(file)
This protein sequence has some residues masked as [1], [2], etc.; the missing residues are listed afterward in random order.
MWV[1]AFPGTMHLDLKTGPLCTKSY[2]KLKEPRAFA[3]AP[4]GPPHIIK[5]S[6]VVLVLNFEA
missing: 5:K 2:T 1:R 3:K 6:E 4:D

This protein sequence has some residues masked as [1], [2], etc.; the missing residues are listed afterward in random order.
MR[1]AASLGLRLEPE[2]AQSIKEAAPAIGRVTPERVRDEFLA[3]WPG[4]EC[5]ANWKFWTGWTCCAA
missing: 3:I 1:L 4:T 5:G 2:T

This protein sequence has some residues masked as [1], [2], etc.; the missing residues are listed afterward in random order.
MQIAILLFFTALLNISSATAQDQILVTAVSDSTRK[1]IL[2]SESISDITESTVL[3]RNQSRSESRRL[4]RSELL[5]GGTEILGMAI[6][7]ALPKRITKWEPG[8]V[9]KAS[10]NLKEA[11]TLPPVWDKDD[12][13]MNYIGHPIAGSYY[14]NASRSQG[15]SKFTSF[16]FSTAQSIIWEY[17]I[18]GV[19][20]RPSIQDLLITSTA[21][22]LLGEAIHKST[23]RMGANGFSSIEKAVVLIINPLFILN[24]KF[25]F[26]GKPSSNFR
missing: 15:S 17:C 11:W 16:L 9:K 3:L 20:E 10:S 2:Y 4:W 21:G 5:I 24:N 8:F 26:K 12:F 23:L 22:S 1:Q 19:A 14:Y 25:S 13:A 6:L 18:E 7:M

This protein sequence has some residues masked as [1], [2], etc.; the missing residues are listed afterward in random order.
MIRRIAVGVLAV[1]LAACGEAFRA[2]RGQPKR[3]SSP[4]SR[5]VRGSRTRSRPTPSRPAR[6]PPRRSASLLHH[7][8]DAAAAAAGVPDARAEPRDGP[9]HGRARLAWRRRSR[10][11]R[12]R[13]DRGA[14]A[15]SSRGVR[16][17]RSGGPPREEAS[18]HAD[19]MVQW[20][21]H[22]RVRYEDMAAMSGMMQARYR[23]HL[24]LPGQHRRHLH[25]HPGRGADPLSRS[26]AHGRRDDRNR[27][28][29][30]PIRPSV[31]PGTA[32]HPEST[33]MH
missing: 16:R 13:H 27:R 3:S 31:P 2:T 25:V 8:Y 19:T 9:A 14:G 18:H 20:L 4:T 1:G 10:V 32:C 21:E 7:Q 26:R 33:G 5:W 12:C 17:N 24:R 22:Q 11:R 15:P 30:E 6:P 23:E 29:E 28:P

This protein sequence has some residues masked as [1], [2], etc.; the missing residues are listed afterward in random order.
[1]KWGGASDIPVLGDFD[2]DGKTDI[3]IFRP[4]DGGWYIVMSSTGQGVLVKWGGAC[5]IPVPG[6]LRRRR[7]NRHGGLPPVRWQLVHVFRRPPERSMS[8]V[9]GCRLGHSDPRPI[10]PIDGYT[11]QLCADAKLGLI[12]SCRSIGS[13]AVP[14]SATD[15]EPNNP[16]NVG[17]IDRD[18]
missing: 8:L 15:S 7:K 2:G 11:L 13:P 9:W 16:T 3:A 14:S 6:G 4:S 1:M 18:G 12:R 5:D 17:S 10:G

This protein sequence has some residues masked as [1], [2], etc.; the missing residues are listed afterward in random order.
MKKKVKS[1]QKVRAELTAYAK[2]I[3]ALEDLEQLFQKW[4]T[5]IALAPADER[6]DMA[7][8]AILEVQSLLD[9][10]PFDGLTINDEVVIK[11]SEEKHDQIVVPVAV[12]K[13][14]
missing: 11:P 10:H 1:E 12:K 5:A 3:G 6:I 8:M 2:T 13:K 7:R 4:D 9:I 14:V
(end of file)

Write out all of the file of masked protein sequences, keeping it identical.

This protein sequence has some residues masked as [1], [2], etc.; the missing residues are listed afterward in random order.
MWV[1]AFPGTMHLDLKTGPLCTKSY[2]KLKEPRAFA[3]AP[4]GPPHIIK[5]S[6]VVLVLNFEA
missing: 5:K 2:T 1:R 3:K 6:E 4:D

This protein sequence has some residues masked as [1], [2], etc.; the missing residues are listed afterward in random order.
MR[1]AASLGLRLEPE[2]AQSIKEAAPAIGRVTPERVRDEFLA[3]WPG[4]EC[5]ANWKFWTGWTCCAA
missing: 3:I 1:L 4:T 5:G 2:T

This protein sequence has some residues masked as [1], [2], etc.; the missing residues are listed afterward in random order.
MQIAILLFFTALLNISSATAQDQILVTAVSDSTRK[1]IL[2]SESISDITESTVL[3]RNQSRSESRRL[4]RSELL[5]GGTEILGMAI[6][7]ALPKRITKWEPG[8]V[9]KAS[10]NLKEA[11]TLPPVWDKDD[12][13]MNYIGHPIAGSYY[14]NASRSQG[15]SKFTSF[16]FSTAQSIIWEY[17]I[18]GV[19][20]RPSIQDLLITSTA[21][22]LLGEAIHKST[23]RMGANGFSSIEKAVVLIINPLFILN[24]KF[25]F[26]GKPSSNFR
missing: 15:S 17:C 11:W 16:L 9:K 3:L 20:E 10:S 2:Y 4:W 21:G 5:I 24:N 8:F 26:K 12:F 23:L 22:S 1:Q 19:A 14:Y 25:S 13:A 6:L 18:E 7:M

This protein sequence has some residues masked as [1], [2], etc.; the missing residues are listed afterward in random order.
MIRRIAVGVLAV[1]LAACGEAFRA[2]RGQPKR[3]SSP[4]SR[5]VRGSRTRSRPTPSRPAR[6]PPRRSASLLHH[7][8]DAAAAAAGVPDARAEPRDGP[9]HGRARLAWRRRSR[10][11]R[12]R[13]DRGA[14]A[15]SSRGVR[16][17]RSGGPPREEAS[18]HAD[19]MVQW[20][21]H[22]RVRYEDMAAMSGMMQARYR[23]HL[24]LPGQHRRHLH[25]HPGRGADPLSRS[26]AHGRRDDRNR[27][28][29][30]PIRPSV[31]PGTA[32]HPEST[33]MH
missing: 16:R 13:H 27:R 3:S 31:P 2:T 25:V 8:Y 19:T 9:A 14:G 18:H 20:L 4:T 1:G 10:V 32:C 21:E 7:Q 26:R 33:G 5:W 12:C 17:N 24:R 22:Q 11:R 15:P 30:E 6:P 23:E 29:E 28:P

This protein sequence has some residues masked as [1], [2], etc.; the missing residues are listed afterward in random order.
[1]KWGGASDIPVLGDFD[2]DGKTDI[3]IFRP[4]DGGWYIVMSSTGQGVLVKWGGAC[5]IPVPG[6]LRRRR[7]NRHGGLPPVRWQLVHVFRRPPERSMS[8]V[9]GCRLGHSDPRPI[10]PIDGYT[11]QLCADAKLGLI[12]SCRSIGS[13]AVP[14]SATD[15]EPNNP[16]NVG[17]IDRD[18]
missing: 8:L 15:S 7:K 2:G 11:L 13:P 9:W 16:T 3:A 14:S 6:G 4:S 1:M 18:G 12:R 5:D 17:S 10:G

This protein sequence has some residues masked as [1], [2], etc.; the missing residues are listed afterward in random order.
MKKKVKS[1]QKVRAELTAYAK[2]I[3]ALEDLEQLFQKW[4]T[5]IALAPADER[6]DMA[7][8]AILEVQSLLD[9][10]PFDGLTINDEVVIK[11]SEEKHDQIVVPVAV[12]K[13][14]
missing: 11:P 10:H 1:E 12:K 5:A 3:G 6:I 8:M 2:T 13:K 7:R 4:D 9:I 14:V